You say that there is "plenty of evidence" that migrants are hard workers making a contribution to the British economy - I hope this 'evidence' isn't based on Labour Government statistics because if it is, you couldn't trust a word of it.
Andrew Sim, London
A nationwide campaign of civil disobedience is called for on ID cards, they are nothing more than a lame knee jerk reaction that will do nothing to solve the terrorist problem nor will it solve illegal immigration. There will be so many people who cannot pay the £100 the jails will burst. It needs scrapping right now and not a penny more wasted on this white elephant.
Rob Colton, Reading
Can't wait until the government tries to cure the bacon problem.
Bob Higson, Andover,UK
"In other words, they are doing jobs Brits simply do not want to do. Not that many British natives, for example, want low paid jobs waiting tables in Chinese restaurants." Hmmm, let me see, my bank teller is Polish, My postman is Polish, My local supermarkets are full of Polish people and I have been refused jobs in these places because if it. Oh yeah my IT call centre is manned by many Poles. I am currently unemployed.
Chinese tables ? Ha!
Alan, Inverness / Scotland
If the pay-as-you-throw recycling scheme is to be a success it will need a pilot. I'm sure the 20 or so members of the cabinet would welcome the chance for the Local Authorities within their constituencies to pilot the schemes?
Richard Cosgrave, Tavistock, Devon
The Lib Dem leadership candidates, as I recall, didn't say they were prepared to go to prison - they said they were prepared to go to court, which is entirely different.
Louise Jones, London
Well of course its sensible for a party leader to be prepared to go to jail. And what a silly comment to suggest otherwise. Unless, for a BBC journalist, it is now incomprehensible that a politician might have some principles they believe worth fighting for.
It also answers the other question. After Iraq, where is the Lib Dems big issue? Well, roll forward two years to ID cards being the main topic, Conservatives trimming, and Lib Dems scooping up all those who believe in civil liberties. I think the Lib Dems just discovered their future.
John O, Market Deeping, Lincolnshire
John, I'm not sure if the analogy of this government as being that of a little hippy, addicted to LSD, should somehow reflect Gordon Browns youth or his addiction to the Labour Social Democrats, but the colour analysis on the picture is spot on - a few Red cells jostling with their close neighbours the Yellows and then surrounded by the Blues with just a hint of Greenery. Heartening is that if you invert the colours (using any freely elected software tool) you end up with a much larger core of Blue than there was of Red. The Yellows have all but disappeared. Truly a valuable experiment, though I hope the mice are now receiving full compensation and rehabilitation and will not be released into the community until they have fully recovered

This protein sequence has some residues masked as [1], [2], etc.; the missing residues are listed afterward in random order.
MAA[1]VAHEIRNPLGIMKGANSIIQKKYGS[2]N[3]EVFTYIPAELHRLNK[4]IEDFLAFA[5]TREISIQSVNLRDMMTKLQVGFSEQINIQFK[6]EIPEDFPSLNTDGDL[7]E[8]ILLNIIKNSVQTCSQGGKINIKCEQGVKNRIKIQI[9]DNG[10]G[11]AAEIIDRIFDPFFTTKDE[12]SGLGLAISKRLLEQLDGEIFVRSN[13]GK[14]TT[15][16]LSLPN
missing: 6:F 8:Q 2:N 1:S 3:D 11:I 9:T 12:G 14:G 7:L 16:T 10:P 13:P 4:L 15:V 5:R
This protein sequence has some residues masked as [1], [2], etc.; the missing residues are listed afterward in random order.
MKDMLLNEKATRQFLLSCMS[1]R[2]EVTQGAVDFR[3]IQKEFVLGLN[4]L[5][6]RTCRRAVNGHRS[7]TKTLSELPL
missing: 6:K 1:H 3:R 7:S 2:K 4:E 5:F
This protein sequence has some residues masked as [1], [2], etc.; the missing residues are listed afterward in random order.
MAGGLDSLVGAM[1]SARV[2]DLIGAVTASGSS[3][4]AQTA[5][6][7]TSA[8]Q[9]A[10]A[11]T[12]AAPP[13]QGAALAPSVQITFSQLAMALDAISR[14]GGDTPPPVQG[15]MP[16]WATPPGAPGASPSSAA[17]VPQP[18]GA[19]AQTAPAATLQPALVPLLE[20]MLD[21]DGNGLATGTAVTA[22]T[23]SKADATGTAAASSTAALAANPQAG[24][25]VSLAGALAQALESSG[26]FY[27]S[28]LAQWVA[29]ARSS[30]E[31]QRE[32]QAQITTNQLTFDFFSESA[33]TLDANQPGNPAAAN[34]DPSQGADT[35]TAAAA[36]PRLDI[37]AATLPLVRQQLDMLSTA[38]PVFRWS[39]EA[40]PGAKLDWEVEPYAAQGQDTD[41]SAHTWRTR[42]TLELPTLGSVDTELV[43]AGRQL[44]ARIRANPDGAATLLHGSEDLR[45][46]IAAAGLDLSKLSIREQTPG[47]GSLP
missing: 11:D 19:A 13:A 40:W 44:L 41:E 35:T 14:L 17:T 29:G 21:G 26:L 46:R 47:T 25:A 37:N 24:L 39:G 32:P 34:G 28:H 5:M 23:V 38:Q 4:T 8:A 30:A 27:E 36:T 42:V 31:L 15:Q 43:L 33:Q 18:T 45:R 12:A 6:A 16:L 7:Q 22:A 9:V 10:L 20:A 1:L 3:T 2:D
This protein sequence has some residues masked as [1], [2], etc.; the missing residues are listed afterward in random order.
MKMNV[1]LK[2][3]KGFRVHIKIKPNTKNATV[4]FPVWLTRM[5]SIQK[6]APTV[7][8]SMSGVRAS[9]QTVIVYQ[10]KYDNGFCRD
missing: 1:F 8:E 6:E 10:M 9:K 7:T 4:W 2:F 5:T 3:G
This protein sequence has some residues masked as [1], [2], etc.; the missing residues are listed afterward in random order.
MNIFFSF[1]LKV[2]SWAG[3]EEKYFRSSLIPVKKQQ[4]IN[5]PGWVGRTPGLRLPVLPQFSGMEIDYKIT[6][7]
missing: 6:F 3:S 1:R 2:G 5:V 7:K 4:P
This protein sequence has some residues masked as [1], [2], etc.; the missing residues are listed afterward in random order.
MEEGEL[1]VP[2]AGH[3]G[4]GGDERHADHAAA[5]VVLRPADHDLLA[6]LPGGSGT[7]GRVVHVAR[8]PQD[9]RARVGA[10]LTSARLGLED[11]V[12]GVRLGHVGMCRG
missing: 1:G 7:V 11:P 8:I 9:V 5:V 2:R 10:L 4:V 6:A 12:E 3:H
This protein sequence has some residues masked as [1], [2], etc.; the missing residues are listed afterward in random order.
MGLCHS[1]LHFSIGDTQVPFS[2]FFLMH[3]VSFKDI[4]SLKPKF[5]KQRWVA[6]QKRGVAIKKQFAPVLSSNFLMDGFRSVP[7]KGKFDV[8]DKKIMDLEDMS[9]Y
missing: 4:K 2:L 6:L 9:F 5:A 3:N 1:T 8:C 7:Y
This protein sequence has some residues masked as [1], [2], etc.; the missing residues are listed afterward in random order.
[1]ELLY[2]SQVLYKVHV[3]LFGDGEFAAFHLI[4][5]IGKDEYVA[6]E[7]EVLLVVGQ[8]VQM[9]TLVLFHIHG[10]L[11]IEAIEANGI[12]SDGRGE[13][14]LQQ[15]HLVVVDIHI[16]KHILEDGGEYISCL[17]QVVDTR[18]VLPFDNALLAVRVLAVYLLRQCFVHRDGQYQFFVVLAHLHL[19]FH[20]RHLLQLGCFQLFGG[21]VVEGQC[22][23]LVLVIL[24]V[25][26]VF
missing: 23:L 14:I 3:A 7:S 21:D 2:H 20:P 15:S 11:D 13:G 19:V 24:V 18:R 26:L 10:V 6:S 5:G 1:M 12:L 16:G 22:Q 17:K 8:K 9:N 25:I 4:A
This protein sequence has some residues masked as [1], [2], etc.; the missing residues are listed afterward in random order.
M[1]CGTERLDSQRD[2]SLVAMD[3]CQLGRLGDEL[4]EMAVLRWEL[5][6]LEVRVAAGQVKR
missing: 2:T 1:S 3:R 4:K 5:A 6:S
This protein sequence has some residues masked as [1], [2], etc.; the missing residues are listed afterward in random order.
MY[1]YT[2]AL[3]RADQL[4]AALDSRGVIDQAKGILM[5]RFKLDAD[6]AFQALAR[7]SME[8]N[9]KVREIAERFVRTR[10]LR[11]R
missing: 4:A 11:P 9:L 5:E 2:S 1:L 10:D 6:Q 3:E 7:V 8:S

Something tells me we won't see Clegg and Huhne in orange jumpsuits! They're quite right, though.
Because of our voting system, opposition to the governing party in the Commons, although noisy, is ineffective; and we have no elected review chamber. So we don't elect a parliament. We elect an all-powerful executive, sometimes with the support of less than a quarter of the electorate. We're marginal for being called a democracy, at least in England. So this may be the only way of opposing a bad law.
Yes, it's a sensible -- and honourable -- way to behave. I haven't voted Liberal since 1979 but that could be about to change.
Mike Robbins, Norwich
Sod the mouse give us the LSD. That'll make everything much better!
Graeme Longstaff, Birmingham
LSD is not addictive - unlike power, and that's all the Labour government seems to care about. They back-off at the first sign of a fight and are so desperate to please any and everyone they have taken political correctness to new levels of inanity.
"The best-laid plans of mice and men etc..." The great Eddie Izzard was constrained to ask his audience what a mouse-plan looks like? Well now we know. There must have been somebody from a New Labour think-tank in that night, taking notes and texting the Guardian with a full-page job ad for public sector mouse-jobs on a nationwide scale. Mr Pienaar has now uncovered the truth, and the mouse-plans he refers to in his article are far more bizarre than anything emanating from Eddie Izzard's lively imagination, and certainly have gone awry in a more spectacular (and LSD driven?) fashion Pull your fingers out mice, you have competition!
Robin Priest, Cambridge